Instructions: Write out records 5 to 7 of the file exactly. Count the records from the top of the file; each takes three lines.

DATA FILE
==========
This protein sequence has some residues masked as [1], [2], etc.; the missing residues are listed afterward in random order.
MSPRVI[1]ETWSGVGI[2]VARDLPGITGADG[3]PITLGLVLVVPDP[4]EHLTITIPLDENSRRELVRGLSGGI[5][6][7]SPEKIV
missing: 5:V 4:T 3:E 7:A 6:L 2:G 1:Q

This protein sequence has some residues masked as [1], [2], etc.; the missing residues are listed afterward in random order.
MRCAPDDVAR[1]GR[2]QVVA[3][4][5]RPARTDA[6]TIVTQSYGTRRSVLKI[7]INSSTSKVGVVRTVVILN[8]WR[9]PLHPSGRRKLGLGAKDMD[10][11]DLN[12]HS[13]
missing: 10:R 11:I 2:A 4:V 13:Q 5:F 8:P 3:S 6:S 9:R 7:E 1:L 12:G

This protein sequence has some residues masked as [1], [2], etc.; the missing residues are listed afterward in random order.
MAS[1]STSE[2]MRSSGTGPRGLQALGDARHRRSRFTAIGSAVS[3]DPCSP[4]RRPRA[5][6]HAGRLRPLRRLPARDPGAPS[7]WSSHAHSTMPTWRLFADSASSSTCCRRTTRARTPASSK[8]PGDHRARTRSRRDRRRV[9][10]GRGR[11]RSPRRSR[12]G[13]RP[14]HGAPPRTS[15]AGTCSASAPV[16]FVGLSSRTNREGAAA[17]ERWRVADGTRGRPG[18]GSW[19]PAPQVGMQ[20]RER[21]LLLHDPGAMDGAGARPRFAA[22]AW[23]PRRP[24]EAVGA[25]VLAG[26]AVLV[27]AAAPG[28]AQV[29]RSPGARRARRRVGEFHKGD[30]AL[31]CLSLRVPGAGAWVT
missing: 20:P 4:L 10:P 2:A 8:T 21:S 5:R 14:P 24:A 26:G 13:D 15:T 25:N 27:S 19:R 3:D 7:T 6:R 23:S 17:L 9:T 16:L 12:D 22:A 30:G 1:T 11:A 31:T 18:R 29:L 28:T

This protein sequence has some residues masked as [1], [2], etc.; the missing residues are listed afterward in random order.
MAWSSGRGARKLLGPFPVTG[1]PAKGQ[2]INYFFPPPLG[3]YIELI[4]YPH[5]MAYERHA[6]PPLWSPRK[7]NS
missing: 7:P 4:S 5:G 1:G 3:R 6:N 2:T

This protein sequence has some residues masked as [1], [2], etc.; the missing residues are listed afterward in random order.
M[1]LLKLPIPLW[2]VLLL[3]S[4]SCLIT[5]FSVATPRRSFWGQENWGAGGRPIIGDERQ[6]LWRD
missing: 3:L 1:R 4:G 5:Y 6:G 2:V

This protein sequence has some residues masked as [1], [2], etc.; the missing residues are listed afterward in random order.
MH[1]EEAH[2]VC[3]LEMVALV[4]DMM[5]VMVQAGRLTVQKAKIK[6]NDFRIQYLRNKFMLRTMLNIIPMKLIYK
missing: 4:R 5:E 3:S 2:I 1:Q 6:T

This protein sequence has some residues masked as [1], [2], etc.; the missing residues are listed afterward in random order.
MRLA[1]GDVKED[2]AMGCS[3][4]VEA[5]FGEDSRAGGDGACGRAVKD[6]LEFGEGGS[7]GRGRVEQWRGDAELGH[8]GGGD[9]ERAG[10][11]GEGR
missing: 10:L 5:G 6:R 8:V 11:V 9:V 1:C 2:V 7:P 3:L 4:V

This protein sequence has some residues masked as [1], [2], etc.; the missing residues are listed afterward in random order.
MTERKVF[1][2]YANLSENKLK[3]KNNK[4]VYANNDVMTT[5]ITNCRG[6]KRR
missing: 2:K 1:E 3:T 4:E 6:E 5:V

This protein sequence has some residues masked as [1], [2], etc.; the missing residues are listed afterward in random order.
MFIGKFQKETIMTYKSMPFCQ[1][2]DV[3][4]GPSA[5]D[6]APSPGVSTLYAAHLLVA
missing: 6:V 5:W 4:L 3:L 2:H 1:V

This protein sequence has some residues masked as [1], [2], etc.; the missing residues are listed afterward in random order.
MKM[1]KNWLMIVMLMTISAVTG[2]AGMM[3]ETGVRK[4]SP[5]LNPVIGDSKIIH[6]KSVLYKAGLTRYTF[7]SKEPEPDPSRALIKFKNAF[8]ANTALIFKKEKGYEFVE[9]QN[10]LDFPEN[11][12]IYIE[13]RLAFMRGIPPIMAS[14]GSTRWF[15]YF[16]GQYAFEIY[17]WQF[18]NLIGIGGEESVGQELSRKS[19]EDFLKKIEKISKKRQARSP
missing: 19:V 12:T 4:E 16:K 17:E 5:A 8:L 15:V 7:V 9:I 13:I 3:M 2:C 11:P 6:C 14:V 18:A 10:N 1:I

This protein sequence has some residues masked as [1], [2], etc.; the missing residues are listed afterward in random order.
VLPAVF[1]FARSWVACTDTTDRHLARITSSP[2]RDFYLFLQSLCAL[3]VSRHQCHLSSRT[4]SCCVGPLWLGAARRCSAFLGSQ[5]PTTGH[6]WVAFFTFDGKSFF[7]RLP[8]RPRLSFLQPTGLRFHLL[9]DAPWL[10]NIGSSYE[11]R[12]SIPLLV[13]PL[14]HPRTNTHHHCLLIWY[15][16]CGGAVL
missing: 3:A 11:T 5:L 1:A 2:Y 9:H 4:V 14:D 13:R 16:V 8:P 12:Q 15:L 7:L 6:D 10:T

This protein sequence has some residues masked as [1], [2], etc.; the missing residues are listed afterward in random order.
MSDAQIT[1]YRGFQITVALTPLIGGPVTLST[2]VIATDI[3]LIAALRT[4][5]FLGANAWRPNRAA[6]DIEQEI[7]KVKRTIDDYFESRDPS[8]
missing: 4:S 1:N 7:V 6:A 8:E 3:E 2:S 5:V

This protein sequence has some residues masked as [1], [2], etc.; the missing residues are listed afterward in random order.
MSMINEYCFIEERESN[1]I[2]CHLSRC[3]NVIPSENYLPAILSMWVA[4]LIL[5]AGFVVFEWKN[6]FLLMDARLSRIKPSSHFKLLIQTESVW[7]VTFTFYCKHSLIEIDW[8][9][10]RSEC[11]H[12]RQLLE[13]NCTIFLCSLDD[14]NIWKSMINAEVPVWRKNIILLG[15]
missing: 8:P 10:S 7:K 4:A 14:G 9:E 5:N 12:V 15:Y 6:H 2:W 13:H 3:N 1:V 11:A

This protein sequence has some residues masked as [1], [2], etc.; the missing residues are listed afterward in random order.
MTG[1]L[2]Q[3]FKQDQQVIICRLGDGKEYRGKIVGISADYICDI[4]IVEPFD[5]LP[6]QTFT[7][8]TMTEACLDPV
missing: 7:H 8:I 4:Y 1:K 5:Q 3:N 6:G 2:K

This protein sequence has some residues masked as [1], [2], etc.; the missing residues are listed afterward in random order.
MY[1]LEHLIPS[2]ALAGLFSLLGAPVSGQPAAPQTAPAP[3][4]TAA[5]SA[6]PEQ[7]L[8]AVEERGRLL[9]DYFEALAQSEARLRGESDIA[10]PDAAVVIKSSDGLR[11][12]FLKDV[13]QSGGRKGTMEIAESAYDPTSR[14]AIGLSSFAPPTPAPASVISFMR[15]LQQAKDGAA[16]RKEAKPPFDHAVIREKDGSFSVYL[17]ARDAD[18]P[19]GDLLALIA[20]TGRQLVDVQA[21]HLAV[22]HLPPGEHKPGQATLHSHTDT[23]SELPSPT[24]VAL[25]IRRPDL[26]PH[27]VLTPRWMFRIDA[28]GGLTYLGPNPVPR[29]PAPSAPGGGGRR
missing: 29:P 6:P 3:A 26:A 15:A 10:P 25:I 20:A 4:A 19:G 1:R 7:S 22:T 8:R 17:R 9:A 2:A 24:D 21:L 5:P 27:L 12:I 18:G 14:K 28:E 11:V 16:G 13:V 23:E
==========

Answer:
This protein sequence has some residues masked as [1], [2], etc.; the missing residues are listed afterward in random order.
M[1]LLKLPIPLW[2]VLLL[3]S[4]SCLIT[5]FSVATPRRSFWGQENWGAGGRPIIGDERQ[6]LWRD
missing: 3:L 1:R 4:G 5:Y 6:G 2:V

This protein sequence has some residues masked as [1], [2], etc.; the missing residues are listed afterward in random order.
MH[1]EEAH[2]VC[3]LEMVALV[4]DMM[5]VMVQAGRLTVQKAKIK[6]NDFRIQYLRNKFMLRTMLNIIPMKLIYK
missing: 4:R 5:E 3:S 2:I 1:Q 6:T

This protein sequence has some residues masked as [1], [2], etc.; the missing residues are listed afterward in random order.
MRLA[1]GDVKED[2]AMGCS[3][4]VEA[5]FGEDSRAGGDGACGRAVKD[6]LEFGEGGS[7]GRGRVEQWRGDAELGH[8]GGGD[9]ERAG[10][11]GEGR
missing: 10:L 5:G 6:R 8:V 11:V 9:V 1:C 2:V 7:P 3:L 4:V